Instructors: Caroline Bender
Guest Lecturer: WEBB, Gardener/Blogger, It’s My Garden
Contributor “Webb,” commented, “Doesn't it … tick you off that we are so poor at negotiating salary. We turn to mush. Can't tell you how many times I've done it.”
We immediately gave her the floor.
“My first job out of grad school was as a counselor in the community college system – a state job. I am fairly sure that at that time (in the dark ages!) I had not heard of "negotiating" for salary, and I think I truly thought that STATE salaries were "fair", by which I meant "all the same".
"They offered me what seemed like a fortune - it was actually 3 times what I had been making as a secretary right out of college. I said "thank you very much, what day shall I show up?" Never even THOUGHT about negotiating!
"About six months later I learned from the one other woman in our group that the men in my job ALL started at 25% - seriously 25% - more than I did, AND a couple of them had negotiated to start as Assistant Professors instead of Instructors. I was so hurt and angry; felt really mistreated and betrayed by my boss.”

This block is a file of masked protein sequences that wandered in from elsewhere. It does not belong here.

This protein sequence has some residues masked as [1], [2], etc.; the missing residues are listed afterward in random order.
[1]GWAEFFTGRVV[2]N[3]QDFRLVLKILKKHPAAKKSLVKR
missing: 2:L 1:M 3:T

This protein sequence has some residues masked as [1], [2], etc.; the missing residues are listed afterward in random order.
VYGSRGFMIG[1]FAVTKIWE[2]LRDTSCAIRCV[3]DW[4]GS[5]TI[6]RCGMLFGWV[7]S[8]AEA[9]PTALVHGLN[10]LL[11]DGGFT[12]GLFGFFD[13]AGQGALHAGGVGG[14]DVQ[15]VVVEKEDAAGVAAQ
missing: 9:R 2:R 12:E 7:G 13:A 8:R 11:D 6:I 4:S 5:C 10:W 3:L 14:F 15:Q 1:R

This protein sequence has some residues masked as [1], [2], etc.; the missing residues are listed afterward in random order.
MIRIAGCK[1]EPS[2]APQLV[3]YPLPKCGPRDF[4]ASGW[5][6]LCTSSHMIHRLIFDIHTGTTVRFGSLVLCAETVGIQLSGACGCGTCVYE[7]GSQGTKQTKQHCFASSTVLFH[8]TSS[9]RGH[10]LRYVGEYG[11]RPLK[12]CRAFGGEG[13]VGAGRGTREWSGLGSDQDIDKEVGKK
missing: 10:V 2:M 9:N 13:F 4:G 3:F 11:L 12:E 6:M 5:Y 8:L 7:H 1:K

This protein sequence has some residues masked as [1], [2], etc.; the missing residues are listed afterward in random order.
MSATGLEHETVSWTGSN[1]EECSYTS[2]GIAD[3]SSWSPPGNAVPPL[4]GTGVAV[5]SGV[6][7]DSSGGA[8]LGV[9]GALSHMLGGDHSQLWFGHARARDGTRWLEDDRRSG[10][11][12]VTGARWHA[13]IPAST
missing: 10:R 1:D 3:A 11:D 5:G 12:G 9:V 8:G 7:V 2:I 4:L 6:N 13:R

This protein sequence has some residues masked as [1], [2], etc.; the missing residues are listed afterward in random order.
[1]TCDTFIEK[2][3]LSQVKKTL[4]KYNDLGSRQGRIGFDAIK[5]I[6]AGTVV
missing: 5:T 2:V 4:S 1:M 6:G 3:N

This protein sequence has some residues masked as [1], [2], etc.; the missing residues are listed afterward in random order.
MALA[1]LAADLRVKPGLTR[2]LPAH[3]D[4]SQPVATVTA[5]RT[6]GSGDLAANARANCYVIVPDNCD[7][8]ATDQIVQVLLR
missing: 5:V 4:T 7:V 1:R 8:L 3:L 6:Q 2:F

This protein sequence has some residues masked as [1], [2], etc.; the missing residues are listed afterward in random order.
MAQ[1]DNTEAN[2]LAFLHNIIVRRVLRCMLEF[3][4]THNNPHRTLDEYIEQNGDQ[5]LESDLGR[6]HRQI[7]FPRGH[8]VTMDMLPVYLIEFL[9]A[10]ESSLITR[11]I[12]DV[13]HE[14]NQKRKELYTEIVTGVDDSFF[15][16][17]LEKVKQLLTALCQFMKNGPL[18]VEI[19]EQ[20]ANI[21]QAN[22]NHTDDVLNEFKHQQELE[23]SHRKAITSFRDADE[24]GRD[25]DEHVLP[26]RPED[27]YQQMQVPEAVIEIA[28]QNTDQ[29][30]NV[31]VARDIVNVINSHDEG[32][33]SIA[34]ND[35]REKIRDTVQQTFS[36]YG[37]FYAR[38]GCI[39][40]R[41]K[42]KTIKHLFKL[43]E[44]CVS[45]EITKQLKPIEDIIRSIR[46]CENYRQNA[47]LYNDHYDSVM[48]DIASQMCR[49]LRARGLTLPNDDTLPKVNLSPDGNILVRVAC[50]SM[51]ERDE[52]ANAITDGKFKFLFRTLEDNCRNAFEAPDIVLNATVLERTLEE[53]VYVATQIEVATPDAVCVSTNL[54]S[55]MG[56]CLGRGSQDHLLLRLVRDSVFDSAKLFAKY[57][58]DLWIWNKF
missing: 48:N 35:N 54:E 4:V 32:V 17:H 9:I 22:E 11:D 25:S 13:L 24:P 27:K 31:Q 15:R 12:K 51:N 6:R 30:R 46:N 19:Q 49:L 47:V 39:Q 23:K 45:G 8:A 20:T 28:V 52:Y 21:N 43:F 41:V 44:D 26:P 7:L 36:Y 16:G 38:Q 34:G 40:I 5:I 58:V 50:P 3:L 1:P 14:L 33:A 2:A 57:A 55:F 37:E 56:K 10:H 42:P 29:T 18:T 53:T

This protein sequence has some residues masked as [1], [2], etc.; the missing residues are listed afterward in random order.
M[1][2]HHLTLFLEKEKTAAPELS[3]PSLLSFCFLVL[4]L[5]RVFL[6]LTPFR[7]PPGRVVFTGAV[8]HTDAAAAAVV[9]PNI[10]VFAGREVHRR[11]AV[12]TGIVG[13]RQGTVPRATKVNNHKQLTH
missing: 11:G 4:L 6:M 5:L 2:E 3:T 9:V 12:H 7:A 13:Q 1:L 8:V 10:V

We knew Webb’s experience was not unusual, but we were still surprised by the statistics that back that up. In their 2003 book Women Don’t Ask: Negotiation and the Gender Divide, authors Linda Babcock and Sara Laschever offer the hard facts of their research: In surveys, 2.5 times more women than men said they feel "a great deal of apprehension" about negotiating.
- Women are more pessimistic about how much is available when they do negotiate, so they typically ask for and get less when they do negotiate—on average, 30 percent less than men.
- 20 percent of adult women (22 million people) say they never negotiate at all, even though they often recognize negotiation as appropriate and even necessary.
- 63% of Saturn buyers (the list price = your automobile price) are women.
- By not negotiating a first salary, an individual stands to lose more than $500,000 by age 60—and men are more than four times as likely as women to negotiate a first salary.
Webb missed one of the first steps in her job hunt, which was to do her research. “In the dark ages,” as she says, such information was closely guarded, but she recognizes that her inside sources could have helped set her expectation. Notice too, that salary team members was no secret from the other woman on her team! “There is no reason now not to know what the job pays in your area, in your state, in companies the size of the one with which you are interviewing,” says Webb. “ One should be able to find a calculator that will take into account one's experience.”